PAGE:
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Defending the Liberal Arts, Again
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I’m as surprised as anyone that I’m launching this post with a quotation I read in Parade magazine. But the headline for Marilyn vos Savant’s “Ask Marilyn” mini-column caught my eye: “Is It Easy To Fail as a College Freshman?” Her advice struck me as distinctively unwise for a person whose fame hinges on her high I.Q. She says “roughly 40 percent” of students fail to graduate, blaming school fatigue, stress, and this kicker: “And then in college, students must study subjects in which they have no interest and will never put to use.”
I put down my cup with enough force to splash coffee onto the newsprint. What a fixed mindset she seems to have of students. Curiosity is one of the skills we teach, after all. And what a cramped notion she has of what it means to “put to use” the myriad skills and knowledge of a liberal arts education. Those of us who teach composition appreciate the challenges and satisfactions we witness as students develop their critical thinking, empathy, logic, curiosity, research, and communication skills. Once cultivated, we put those skills “to use” in every moment of our lives.
Certainly, in our writing classrooms, we also have a front-seat view of the fatigue, stress, and myriad worries students bring to campus. On our campus, and likely on yours, we are working hard to ensure students understand the value and applicability of their scholarly work, stay enrolled, succeed, and graduate. Essential to our pedagogy is explaining why a challenging subject like composition matters so much as we address the wicked challenges we face in a polarizing time of censorship debates, from school libraries to Twitter.
This conversation about censorship came to our campus this spring when a bill passed by the Indiana General Assembly mandated a survey about “free speech” on college campuses. The poll, conducted by Gallup, was sent directly to students at all Indiana public universities, and leads them through a series of questions about whether they can express opinions freely in classrooms, and whether instructors expose students to scholarly ideas from different political viewpoints. Some students have reported that the survey questions imply that campus culture leans heavily and problematically to the Left.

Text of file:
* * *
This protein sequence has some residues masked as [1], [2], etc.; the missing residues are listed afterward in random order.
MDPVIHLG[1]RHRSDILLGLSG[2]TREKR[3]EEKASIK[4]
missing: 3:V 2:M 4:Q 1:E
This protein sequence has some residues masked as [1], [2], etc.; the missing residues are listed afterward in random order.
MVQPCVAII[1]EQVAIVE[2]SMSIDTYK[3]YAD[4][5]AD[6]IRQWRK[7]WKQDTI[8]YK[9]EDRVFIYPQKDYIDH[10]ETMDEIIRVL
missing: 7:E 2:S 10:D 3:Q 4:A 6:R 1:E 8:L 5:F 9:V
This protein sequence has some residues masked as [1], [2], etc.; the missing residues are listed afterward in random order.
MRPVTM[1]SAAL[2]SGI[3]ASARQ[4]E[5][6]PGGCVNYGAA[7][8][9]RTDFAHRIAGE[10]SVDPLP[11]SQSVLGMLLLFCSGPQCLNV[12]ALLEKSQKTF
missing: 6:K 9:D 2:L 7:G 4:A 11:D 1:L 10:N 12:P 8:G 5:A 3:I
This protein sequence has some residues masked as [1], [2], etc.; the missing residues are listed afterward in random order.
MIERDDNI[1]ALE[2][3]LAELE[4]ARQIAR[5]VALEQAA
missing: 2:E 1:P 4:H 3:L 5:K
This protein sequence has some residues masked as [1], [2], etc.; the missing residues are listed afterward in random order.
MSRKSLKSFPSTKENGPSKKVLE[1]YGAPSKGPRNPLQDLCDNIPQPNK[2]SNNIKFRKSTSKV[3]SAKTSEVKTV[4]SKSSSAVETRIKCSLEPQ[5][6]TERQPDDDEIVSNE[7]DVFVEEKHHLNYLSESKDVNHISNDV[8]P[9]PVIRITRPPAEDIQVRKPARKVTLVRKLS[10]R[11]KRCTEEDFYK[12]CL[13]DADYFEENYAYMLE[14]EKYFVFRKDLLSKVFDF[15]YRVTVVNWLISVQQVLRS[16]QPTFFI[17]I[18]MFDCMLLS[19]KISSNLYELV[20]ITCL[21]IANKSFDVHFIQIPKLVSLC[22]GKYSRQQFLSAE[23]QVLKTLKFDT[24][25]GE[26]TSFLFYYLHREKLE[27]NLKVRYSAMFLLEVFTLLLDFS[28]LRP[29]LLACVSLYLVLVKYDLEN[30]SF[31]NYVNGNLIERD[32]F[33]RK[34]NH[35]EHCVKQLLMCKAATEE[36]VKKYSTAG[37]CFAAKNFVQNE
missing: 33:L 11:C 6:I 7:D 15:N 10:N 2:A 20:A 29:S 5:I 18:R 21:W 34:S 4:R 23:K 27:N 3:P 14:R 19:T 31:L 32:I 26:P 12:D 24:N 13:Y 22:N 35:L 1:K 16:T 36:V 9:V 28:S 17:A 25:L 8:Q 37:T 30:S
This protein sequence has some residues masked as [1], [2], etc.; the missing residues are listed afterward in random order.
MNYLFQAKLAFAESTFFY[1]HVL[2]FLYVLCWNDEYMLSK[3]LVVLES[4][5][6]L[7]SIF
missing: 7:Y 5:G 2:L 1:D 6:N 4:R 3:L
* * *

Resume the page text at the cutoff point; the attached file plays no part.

What lawmakers will do with the results of the survey are not yet clear. However, I am grateful to the guidance of my colleagues and members of our campus AAUP chapter to use the occasion of the survey as a teachable moment. My students have had rich discussions about the construction of the survey (which to many seemed biased in its language), and the implications that college students are empty vessels to be filled by indoctrinating instructors, a “banking-concept” of learning memorably coined and condemned by Paulo Freire. Frankly, my students are offended by this notion. They should be.
Fundamentally, educators believe that people have the power to change. That, too, is missing from the dim view of students seemingly held by vos Savant and the writers of the “free speech” survey. Instead, I will hold in mind Rebecca Solnit’s reminder that optimism about our future rests on precisely this belief that we can change: “[W]e have to believe in the possibility of transformation — and to embrace the uncertainty it brings.”
The goal of any writing course — and central to the liberal arts — is honing the rigorous critical thinking, reading, writing, and argumentative skills that liberate all of us to think freely. If that worries our legislators, we instructors should worry, too. It seems we need to keep doing more to explain to powers beyond campus the value of what we do, why we do it, and why education is essential to a healthy democracy.
Image Credit: Photo of Parade mini-column taken by the blog post’s author, April Lidinsky
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